The Coalition’s claim that it can not ban wild animals in circuses because of a potential legal challenge under human rights legislation contradicts previous official advice given to ministers, The Independent can reveal today.
Animal welfare minister Jim Paice provoked laughter among MPs last week by suggesting lions, tigers and other animals would have to stay performing tricks in the big top because circuses could mount a case under the 1998 Human Rights Act.
A risk assessment by civil servants for the previous Labour administration in December 2009 explicitly gave a ban a clear run under the Act. The document - which has been removed from the Department for the Environment, Food and Rural Affairs (Defra) - stated: “There are no human rights issues raised by these proposals.”
Meanwhile the European Commission has intervened to cast doubt on a second piece of legislation cited by Defra as the vehicle for a possible court challenge.
In a blog on its website, the European Commission in London wrote: “Comments made by UK officials “that a total ban on wild animals in circuses might well be seen as disproportionate under the EU Services Directive ……” are interesting.
“The EU rules ensure services can be easily provided across borders. But there are of course valid reasons for exceptions to the rules and restrictions are allowed.”
The statement - headed “What a circus...” - added that Commission officials were “standing ready to discuss the matter with the UK government.”
The disclosures are a fresh embarrassment to Defra ministers, who have been accused of incompetence and misinformation over their U-turn on their previously supported plan for a ban on wild animals in circuses.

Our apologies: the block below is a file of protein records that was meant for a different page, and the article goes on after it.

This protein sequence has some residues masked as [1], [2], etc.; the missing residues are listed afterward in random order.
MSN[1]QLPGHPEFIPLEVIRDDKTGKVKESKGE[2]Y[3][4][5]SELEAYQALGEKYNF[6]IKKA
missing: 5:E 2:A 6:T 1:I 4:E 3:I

For months this year they said they were “minded” to introduce a ban before abruptly changing tack earlier this month, after Downing Street apparently intervened to veto the plan.
The Environment Secretary Caroline Spelman and Mr Paice told the Commons three times they could not proceed with a ban because of an ongoing court case against a ban in place in Austria.
An animal welfare group and The Independent quickly established there was no case in Austria and legal challenges to the Austrian ban introduced in 2005 were thrown out by the European Commission in 2006 and the European Ombudsman in 2010. The European Commission has made clear that banning wild animals from circuses is a matter for individual member states.
In an emergency statement to the Commons last week, Mr Paice admitted that Defra had misled the Commons but insisted that a court challenge was imminent.
He told the chamber: “The very strong legal advice that we have received, which is consistent with the case being prepared against Austria, is that a total ban on wild animals in circuses might well be seen as disproportionate action under the European Union Services Directive and under our own Human Rights Act 1998 [laughter from MPs]”
Mary Creagh, shadow environment secretary, said last night that the Government’s legal case against a ban had been “demolished”.
She said: “As I said in the Commons on Thursday, a ban can be brought in using Labour’s Animal Welfare Act and there are no implications for human rights. Defra Ministers are just making it up as they go along.”
MPs have demanded Defra publish its “very strong legal advice.”
Animal welfare organisations are hoping to emulate the row Defra’s proposed forests sell-off, which was abandoned earlier this year.
More than 23,000 people - supported by the RSPCA and the British Veterinary Association - have signed The Independent’s online petition calling for a ban. The target is being raised to 30,000 signatures.
To sign, visit independent.co.uk/circusanimalsReuse content